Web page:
Voters will often frame this as “competence”. Even if the party is “nasty” in terms of policy or even personnel, as is often the case, people will still support it on these grounds alone. And it is this disposition, the successful administration of government, which has traditionally set the Conservative Party apart from, and above, its rivals. It not only accounts for the party’s longevity; it is also the quality—the virtue—for which the party has been most admired overseas. When critics in the columns of the New York Times—and virtually every other paper—claim that Britain has “gone mad” over Brexit, this is what they mean, that they can no longer find this disposition in the discourse of today’s Conservative politicians. That conservatives, in other words, have finally ceased to operate as such.

Consider, for instance, some of Oakeshott’s specific characteristics of the conservative disposition. “The man of this disposition,” he argues, “understands it to be the business of government not to inflame passion and give it new objects to feed on, but to inject into the activities of already too passionate men an ingredient of moderation; to restrain, to deflate, to pacify and to reconcile . . . And all this not because passion is vice and moderation is virtue, but because moderation is indispensable if passionate men are to escape being locked in an encounter of mutual frustration.” There could surely be no better description of how wilfully many vocal Tory Brexiteers, and some Remainers, have willingly swapped any restraint, any moderation, for that reciprocally reinforcing encounter of mutual frustration. The diehards of the European Research Group, in particular, have long been dedicated to inflaming popular passions on Europe. This is surely the preserve of the populist, not the conservative.

Oakeshott also makes it plain, as Burke does, that the conservative must be wary of “innovation”, and that the conservative must “value highly every appearance of continuity.” It was perfectly legitimate for Conservatives to consider the European Union an innovation too far when Britain joined that institution in 1973. But, likewise, too many conservatives seem to ignore the fact that the enormous disruption of leaving the EU, as has been fully revealed since the referendum in 2016, might also be an innovation too far. Since 1973, Britain, has, in a million little ways, organically (to use Burke’s word) integrated itself with Europe. These ways have not been forced on people by a tyrannical government. Rather they are the result of millions of decisions made by people (and companies) serving their own economic interests, exactly the organic, bottom-up action that is the quintessence of conservatism.

The long, fragile supply chains of small British companies criss-crossing Europe are conservatism in economic action. They should endure or wither according to “human circumstances”, not be hostage to the intervention of an impetuous legislator. To break all these micro-links for an uncertain future is wholly against the grain of Oakeshott’s conservatism. Why have the roundheads of the ERG failed to carry the party as a whole, let alone parliament? As Oakeshott writes, “The onus of proof, to show that the proposed change may be expected to be on the whole beneficial, rests with the would-be innovator.” The Remainers’ economic argument at the 2016 referendum might have been fanciful, but the Brexiteers have never made a convincingly beneficial case for such a substantial change as leaving the EU.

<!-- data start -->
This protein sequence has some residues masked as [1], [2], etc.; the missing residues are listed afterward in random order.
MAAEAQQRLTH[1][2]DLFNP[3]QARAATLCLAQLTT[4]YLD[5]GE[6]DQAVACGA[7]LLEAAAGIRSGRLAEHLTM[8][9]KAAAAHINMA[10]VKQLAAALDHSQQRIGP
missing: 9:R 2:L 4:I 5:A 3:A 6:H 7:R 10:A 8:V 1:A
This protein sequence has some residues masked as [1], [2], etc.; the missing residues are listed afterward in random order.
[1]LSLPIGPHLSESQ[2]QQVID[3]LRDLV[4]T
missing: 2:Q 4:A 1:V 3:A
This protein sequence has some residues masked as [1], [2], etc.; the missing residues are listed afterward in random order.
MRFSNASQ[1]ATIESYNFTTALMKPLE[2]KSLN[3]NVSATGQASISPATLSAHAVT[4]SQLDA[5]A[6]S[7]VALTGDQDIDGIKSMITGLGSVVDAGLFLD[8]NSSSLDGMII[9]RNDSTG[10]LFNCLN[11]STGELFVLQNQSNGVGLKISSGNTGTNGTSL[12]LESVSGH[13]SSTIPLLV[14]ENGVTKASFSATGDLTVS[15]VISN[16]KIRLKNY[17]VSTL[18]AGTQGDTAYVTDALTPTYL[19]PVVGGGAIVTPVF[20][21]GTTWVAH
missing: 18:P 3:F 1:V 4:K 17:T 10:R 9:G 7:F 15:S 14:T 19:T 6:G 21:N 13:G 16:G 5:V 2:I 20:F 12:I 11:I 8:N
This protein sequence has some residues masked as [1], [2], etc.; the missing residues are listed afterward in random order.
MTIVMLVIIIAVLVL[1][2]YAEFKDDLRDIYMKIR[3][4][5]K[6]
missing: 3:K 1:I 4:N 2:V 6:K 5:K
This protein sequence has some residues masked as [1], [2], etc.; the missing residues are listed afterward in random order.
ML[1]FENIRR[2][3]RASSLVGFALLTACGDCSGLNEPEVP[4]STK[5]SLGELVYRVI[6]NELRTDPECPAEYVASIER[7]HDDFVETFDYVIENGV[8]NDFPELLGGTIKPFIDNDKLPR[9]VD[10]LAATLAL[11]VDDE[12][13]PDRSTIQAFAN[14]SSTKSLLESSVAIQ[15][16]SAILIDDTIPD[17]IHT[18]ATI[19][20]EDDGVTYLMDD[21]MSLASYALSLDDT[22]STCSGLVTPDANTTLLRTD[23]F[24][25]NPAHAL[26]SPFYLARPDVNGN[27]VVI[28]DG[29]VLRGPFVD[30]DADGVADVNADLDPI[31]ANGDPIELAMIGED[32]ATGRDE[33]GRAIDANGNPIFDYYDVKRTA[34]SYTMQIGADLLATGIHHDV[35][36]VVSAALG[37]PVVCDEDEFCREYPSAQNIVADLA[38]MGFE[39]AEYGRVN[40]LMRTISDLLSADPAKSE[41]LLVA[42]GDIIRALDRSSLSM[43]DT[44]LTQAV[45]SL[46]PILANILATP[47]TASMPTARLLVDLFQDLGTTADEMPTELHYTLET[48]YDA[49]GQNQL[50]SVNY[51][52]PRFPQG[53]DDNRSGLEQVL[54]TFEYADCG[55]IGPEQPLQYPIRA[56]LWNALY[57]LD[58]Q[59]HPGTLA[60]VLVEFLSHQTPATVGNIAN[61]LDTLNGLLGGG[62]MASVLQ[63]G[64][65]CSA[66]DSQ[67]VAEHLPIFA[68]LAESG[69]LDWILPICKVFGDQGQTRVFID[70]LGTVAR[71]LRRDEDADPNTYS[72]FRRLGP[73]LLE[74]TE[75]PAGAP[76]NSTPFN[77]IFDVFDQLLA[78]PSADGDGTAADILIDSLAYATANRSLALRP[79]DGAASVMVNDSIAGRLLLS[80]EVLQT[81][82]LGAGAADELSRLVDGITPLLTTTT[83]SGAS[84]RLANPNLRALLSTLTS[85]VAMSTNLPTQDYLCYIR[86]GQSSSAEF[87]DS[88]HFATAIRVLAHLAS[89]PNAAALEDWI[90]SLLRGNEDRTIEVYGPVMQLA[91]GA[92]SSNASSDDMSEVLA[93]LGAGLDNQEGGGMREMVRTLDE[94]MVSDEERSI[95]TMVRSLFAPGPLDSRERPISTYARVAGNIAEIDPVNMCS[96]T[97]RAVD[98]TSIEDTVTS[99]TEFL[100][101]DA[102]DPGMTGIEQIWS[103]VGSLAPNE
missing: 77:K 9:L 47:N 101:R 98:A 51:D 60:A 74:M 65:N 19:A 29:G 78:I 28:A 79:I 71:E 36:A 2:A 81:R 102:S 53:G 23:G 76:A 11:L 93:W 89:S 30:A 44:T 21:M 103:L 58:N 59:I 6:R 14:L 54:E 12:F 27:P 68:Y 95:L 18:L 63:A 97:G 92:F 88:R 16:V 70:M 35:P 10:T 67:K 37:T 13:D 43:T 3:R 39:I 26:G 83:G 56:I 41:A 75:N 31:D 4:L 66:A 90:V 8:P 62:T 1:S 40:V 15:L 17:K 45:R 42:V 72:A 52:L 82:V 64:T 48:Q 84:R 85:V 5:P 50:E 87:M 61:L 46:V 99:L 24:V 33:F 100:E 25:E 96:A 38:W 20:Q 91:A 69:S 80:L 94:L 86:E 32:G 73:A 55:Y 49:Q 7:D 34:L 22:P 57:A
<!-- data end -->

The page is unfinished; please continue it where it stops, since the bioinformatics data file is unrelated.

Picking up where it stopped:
Furthermore, as Oakeshott reminds us, the conservative must prefer “small and limited innovations to large and indefinite” ones. Those that seek a legislative compromise on Brexit would surely earn Oakeshott’s endorsement over the sans-culottes of the Right. To deride those that do not want to go the whole hog on Brexit is equally unConservative. “What others plausibly identify as timidity”, he writes, “[the conservative] recognises in himself as rational prudence . . . he is cautious, and he is disposed to indicate his assent or dissent, not in absolute, but in graduated terms.”

The Conservative Party does not necessarily have a monopoly over conservatism as a disposition, but it has generally been grounded in this praxis more than any other party. This is the vital ingredient in the party’s success, for this disposition perfectly reflects and encapsulates the natural instincts—the “temper”, to use Burke’s word—of most British people. But Conservatives, with a big C, beware. When other parties ally that disposition to their own policies, they can be equally effective. Clement Attlee is a perfect example. He is still despised by the radical, Corbynite Left for not reforming any of Britain’s ancient institutions to create the classless nirvana. But this is exactly why he remains the Left’s most successful “statesman”—because he understood the temper of the electorate. Only a man who had an agency ticker machine installed outside the cabinet room so that he could get the county cricket scores could have reformed as much as he did. The  National Health Service has endured not so much because it was a “technical” innovation, in the Oakeshottian sense, but because it was merely an extension of an existing, successful institution, the Great Western Railway medical fund service set up in Swindon in the 1890s. “There it was, a complete health service,” acknowledged Aneurin Bevan, darling of the radical Left and architect of the NHS. “All we had to do was to expand it to embrace the whole country.”

Such is the conservative disposition at its best. For now, the Tories are fortunate in having Jeremy Corbyn to contend with, a man whose appreciation of the temper of the electorate does not extend much beyond north London, and students. But they won’t always be so lucky. To be as careless as the Conservatives now are with their most precious asset will inevitably lead to the sort of factionalism that Burke warned against, and the modern electorate are an unforgiving lot.